Increased bronchial responsiveness in primary Sjögren's syndrome. A sign of tracheobronchial involvement

Clin Exp Rheumatol. 1991 Mar-Apr;9(2):125-30.


Thirty-six patients with primary Sjögren's syndrome (pSS) and 60 healthy volunteers underwent provocative bronchial testing with aerosolized dosed methacholine. On the average, pulmonary functions tests performed before bronchial testing were normal. However, 18/36 patients (50%) had bronchial hyper-responsiveness (BH), an incidence higher that that found in our control population (6.6%). No difference between BH and normally responsive patients was found in the duration of disease, immunological abnormalities or symptoms, and only the FEF50 was significantly lower in the BH group. It is therefore hypothesized that in pSS bronchial hyper-responsiveness may be due to lymphocytic inflammation and an alteration in secretion secondary to gland damage.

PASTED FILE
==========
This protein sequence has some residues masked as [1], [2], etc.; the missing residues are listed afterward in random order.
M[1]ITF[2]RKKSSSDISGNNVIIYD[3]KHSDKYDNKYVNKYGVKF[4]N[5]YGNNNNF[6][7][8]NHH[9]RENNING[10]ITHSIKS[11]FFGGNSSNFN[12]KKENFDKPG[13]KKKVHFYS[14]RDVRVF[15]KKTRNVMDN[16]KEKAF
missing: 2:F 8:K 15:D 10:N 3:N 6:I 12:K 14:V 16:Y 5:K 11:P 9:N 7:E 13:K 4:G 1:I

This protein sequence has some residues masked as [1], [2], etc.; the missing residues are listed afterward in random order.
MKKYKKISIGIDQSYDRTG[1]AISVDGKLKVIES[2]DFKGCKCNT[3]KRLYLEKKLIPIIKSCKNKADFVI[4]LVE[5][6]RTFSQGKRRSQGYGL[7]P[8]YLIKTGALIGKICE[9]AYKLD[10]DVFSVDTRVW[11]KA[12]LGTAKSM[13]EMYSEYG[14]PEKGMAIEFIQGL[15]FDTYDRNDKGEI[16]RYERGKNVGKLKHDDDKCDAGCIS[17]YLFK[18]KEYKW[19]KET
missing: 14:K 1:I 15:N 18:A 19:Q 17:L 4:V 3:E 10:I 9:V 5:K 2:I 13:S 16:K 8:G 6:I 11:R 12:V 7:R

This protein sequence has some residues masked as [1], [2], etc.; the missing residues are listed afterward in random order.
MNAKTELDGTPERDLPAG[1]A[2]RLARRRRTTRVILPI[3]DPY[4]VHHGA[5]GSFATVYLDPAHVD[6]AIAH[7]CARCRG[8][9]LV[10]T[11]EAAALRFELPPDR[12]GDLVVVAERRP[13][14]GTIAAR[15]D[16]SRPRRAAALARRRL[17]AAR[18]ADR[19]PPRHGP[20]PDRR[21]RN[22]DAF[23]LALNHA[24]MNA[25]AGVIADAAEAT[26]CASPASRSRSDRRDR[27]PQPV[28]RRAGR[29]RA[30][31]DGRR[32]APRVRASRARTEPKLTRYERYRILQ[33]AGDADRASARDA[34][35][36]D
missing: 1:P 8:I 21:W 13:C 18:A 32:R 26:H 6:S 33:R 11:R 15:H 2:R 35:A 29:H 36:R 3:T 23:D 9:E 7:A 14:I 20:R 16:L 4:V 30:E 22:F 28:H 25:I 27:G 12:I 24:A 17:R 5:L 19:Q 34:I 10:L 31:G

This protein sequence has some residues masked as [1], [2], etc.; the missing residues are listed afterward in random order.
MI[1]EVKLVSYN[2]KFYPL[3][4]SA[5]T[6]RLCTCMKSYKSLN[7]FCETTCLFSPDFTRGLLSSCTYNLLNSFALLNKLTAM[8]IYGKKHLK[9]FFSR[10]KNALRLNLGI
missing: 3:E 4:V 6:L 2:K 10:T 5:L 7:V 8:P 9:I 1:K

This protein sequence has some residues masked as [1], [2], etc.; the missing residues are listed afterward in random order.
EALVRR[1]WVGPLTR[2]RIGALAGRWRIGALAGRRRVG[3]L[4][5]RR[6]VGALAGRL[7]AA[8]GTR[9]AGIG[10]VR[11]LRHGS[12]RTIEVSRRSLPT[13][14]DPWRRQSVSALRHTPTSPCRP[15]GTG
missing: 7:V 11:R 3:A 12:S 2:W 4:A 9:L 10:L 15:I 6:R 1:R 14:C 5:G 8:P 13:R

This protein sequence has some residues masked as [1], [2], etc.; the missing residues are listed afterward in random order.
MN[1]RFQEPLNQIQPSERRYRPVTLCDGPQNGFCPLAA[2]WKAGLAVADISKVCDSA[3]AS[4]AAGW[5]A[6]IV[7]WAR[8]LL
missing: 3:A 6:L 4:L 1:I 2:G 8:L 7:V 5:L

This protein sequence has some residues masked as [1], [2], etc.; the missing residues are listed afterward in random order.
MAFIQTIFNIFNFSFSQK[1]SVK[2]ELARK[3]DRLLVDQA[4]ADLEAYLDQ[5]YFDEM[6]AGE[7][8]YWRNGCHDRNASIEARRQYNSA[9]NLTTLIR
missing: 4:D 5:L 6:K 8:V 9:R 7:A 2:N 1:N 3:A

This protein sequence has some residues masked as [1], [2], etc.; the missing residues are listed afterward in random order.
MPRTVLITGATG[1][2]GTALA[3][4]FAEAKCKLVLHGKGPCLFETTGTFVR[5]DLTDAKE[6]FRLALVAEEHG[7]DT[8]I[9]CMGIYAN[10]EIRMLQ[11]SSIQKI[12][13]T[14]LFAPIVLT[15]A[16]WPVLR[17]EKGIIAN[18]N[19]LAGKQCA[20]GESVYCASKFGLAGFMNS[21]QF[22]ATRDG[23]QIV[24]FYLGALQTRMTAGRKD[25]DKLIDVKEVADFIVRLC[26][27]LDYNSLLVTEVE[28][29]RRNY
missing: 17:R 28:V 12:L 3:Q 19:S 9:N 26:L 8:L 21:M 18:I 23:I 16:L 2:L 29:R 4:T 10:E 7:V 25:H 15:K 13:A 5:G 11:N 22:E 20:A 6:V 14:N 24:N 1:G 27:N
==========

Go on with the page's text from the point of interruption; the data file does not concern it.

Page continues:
Publication types

  • Comparative Study

MeSH terms

  • Adult
  • Aged
  • Bronchi / physiopathology*
  • Bronchial Provocation Tests
  • Cough / etiology
  • Female
  • Forced Expiratory Volume
  • Humans
  • Male
  • Methacholine Chloride
  • Middle Aged
  • Reference Values
  • Respiratory Function Tests
  • Respiratory Hypersensitivity / etiology
  • Sjogren's Syndrome / complications
  • Sjogren's Syndrome / physiopathology*
  • Trachea / physiopathology


  • Methacholine Chloride